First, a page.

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Baltimore City readies $1.

3M loan for Savannah


Daily Record, The (Baltimore), Jan 10, 2007 by Jen Degregorio
Copyright 2007 Dolan Media Newswires
Provided by ProQuest Information and Learning Company. All rights Reserved.
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Baltimore City is poised to loan $1.32 million to the developer who failed to provide affordable
housing in a building she bought with city money and later sold for $1 million more than she first paid.
Developer BettyJean Murphy would use the loan to pay for upgrades to the Alcott Place Apartments, a
senior-housing complex in Northwest Baltimore that her company, Savannah Development Corp.
helped create in 1990.
Meanwhile, Murphy has yet to repay the city for the sale of 10 W. Chase St. She sold that building in
late 2005 for $1.3 million, a decade after the city gave her $368,000 in federal grant money to buy the
property and redevelop it as an affordable housing complex.
"Before we give her a loan, I would hope all the outstanding issues surrounding 10 West Chase Street
were resolved," said City Councilman Robert W. Curran, chair of the council's legislative investigations
committee.
The city is close to settling Murphy's debt for 10 W. Chase St. The agreement, which has not yet been
signed, calls for Murphy to pay the city $350,000 in seven equal installments of $50,000 each.
The city could not recoup an additional $18,000 it gave Murphy for legal fees associated with the
$350,000 building purchase, said David Tillman, a spokesman for the city housing department.
"With this deal in place I am confident that moving forward with the recapitalization of Alcott place is
in the best interest of the city and the many seniors who call Alcott Place home," Christopher Shea, the
city housing department's deputy commissioner of development, wrote in a statement to The Daily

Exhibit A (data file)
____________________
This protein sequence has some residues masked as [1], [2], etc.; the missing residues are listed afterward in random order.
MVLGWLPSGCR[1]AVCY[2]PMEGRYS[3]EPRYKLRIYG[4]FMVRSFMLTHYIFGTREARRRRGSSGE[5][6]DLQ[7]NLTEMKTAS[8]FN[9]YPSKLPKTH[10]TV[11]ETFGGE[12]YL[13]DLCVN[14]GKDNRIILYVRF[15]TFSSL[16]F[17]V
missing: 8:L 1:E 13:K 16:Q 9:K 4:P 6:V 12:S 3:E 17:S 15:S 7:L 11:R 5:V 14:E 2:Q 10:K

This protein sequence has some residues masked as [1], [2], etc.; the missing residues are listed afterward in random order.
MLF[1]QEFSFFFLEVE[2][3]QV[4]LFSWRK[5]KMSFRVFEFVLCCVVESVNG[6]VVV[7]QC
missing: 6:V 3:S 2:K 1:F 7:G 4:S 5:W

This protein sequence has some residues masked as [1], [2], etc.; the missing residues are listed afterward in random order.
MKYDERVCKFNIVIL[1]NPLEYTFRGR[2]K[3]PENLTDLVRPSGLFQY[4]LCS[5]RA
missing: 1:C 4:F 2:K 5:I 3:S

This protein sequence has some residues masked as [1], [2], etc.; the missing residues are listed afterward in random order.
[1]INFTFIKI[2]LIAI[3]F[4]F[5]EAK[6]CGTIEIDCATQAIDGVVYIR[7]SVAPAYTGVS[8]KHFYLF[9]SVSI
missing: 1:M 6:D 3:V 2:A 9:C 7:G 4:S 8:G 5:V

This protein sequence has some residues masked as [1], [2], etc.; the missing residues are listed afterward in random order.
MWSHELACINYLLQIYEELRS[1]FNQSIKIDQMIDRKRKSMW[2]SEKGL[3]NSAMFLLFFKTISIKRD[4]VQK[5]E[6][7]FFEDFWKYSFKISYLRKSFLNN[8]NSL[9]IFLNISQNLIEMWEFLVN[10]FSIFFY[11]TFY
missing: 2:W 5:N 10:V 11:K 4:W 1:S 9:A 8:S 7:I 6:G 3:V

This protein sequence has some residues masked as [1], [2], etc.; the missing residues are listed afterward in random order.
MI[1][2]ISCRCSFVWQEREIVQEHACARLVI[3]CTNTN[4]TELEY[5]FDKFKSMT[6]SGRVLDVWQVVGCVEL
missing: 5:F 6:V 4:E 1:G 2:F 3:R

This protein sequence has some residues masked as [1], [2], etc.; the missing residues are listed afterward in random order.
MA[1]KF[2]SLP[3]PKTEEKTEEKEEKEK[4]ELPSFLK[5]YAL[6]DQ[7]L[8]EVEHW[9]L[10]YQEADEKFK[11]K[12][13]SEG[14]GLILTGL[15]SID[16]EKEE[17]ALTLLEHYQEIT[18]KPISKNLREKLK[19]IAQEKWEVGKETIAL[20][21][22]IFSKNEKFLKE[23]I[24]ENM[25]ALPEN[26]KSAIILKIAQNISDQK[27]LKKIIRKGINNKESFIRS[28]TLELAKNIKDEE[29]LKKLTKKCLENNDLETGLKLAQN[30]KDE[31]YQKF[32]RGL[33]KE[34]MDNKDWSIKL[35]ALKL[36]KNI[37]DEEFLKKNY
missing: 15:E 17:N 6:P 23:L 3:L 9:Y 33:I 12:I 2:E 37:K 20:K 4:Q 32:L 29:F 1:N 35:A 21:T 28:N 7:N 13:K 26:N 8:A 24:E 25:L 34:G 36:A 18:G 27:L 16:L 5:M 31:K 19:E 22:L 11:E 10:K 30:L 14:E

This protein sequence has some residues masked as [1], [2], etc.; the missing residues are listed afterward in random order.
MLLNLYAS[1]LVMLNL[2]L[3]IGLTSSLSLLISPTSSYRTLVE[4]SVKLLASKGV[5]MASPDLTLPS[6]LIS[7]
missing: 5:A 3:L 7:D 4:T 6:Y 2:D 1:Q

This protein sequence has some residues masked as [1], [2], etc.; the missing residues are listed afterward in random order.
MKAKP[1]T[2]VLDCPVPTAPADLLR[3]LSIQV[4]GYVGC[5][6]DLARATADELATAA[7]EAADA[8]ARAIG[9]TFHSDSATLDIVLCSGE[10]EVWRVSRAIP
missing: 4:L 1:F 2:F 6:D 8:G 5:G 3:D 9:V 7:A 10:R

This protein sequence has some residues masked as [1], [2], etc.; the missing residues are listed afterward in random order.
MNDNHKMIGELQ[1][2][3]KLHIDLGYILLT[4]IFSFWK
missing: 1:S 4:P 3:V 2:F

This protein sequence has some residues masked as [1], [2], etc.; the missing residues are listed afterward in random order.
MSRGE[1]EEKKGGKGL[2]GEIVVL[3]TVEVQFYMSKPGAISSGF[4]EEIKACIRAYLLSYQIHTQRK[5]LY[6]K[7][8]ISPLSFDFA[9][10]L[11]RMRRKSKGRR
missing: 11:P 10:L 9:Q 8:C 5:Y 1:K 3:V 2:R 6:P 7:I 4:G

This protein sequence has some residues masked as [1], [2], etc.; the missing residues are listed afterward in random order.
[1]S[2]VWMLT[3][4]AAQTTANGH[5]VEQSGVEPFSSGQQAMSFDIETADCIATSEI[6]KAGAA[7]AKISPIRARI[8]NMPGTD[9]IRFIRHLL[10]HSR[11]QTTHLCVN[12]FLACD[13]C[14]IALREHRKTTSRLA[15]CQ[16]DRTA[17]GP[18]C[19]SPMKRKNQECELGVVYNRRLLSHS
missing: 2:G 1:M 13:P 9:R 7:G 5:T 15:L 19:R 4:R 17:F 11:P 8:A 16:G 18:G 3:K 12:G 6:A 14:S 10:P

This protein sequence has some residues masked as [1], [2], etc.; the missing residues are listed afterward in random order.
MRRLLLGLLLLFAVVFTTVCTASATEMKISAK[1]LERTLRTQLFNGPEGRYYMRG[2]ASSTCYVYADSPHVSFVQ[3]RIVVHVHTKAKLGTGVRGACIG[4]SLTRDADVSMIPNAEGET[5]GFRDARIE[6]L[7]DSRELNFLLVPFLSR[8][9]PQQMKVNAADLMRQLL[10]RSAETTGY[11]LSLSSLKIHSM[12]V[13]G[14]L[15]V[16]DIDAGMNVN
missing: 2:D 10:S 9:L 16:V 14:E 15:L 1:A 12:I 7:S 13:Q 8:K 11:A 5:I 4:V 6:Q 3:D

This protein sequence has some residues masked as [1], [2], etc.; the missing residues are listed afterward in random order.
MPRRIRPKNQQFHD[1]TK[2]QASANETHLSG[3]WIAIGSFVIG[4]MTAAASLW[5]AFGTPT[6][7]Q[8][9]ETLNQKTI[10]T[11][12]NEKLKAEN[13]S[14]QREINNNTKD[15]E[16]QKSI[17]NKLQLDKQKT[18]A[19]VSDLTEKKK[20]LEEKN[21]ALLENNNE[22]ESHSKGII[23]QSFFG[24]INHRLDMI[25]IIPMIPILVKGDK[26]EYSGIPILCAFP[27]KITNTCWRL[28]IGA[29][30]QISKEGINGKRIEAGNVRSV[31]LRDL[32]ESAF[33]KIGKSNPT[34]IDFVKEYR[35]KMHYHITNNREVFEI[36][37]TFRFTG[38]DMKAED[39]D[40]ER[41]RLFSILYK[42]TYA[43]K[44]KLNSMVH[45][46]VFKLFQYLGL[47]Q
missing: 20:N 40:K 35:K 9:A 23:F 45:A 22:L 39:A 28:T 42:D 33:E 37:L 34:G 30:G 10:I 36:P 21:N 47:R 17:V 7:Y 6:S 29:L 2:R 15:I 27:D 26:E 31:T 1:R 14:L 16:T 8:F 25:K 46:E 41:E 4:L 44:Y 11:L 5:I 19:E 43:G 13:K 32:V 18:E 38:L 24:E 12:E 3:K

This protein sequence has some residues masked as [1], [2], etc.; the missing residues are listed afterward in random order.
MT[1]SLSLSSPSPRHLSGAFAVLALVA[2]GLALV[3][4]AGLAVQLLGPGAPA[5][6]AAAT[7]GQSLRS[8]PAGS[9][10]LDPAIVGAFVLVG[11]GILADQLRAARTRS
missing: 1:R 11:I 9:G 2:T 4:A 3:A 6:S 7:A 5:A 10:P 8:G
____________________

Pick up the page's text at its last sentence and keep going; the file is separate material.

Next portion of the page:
Record yesterday.
A controversy erupted last year over whether Murphy would have to repay the city for money she used
in 1995 to purchase 10 W. Chase St., and profits she may have reaped by selling it in late 2005.
The Daily Record first reported in March that Murphy had sold the building, the former Calvert School
in Baltimore's Mount Vernon neighborhood. Murphy promised to transform the abandoned property
into an affordable housing complex but failed do so. When she sold the property, Murphy did not repay
the grant and any profit she might have earned from the sale.
After The Daily Record's article, the city began negotiations with Murphy to determine how much she
owed the city.
"Everything has been resolved" regarding 10 W. Chase St., Kenneth Frank, Murphy's attorney, said.
"So there should really be no controversy about this Alcott thing."
Frank said Murphy did not profit from the building's sale.
"BettyJean Murphy spent a ton of money on this project," he said. "The perception that she walked
away with a windfall is just not accurate."
Baltimore's Board of Estimates, the city's spending panel, is scheduled to vote today on the loan for the
Alcott Place Apartments, according to the board's agenda. The $1.32 million loan would come from the
federal HOME Investment Partnerships Program.
Savannah would use the money to modernize Alcott Place, a former elementary school at the corner of
Reisterstown Road and Keyworth Avenue in the city's Park Heights neighborhood.
Savannah redeveloped the former Louisa May Alcott school in 1990, partnering with Baltimore
developer Struever Bros. Eccles & Rouse to convert the facility into 44 apartments for the elderly.
Struever Bros. has since withdrawn from the partnership and is conveying its interest to Savannah,
according to the board agenda.
With the HOME loan, Savannah would upgrade the apartments' appliances, hardware and common
areas. The company would also complete roof repair and begin alterations to make Alcott Place
compliant with the Americans with Disabilities Act, the agenda said.
"This is needed repairs for a low-income housing project," Frank said. "This is not a money-making
project."
The city earmarked funds to upgrade Alcott Place months ago, he said, but delayed them when
criticism over 10 W. Chase St. cropped up last year.
"Everyone is not happy that this has been put off this long," Frank said of the loan for the upgrades.
"The people there are the ones who are suffering."
Robert C. Embry Jr., president of Baltimore's Abell Foundation and a former city housing
commissioner, said it is difficult to determine whether the city should loan money to a developer before
settling past debts.
"I don't know what would motivate them to do it in light of the controversy [with 10 W. Chase St.],
unless the benefits outweigh the burden," Embry said. "It may be the right thing to do; it may be not."
Curran thinks the sale of 10 W. Chase St. should be a lesson for city housing and development officials.
"As we move forward in the future, dealing with developers in situations like this, we need to ensure
that the city's position in these loans and grants that we give is protected," Curran said.
Copyright 2007 Dolan Media Newswires
Provided by ProQuest Information and Learning Company. All rights Reserved.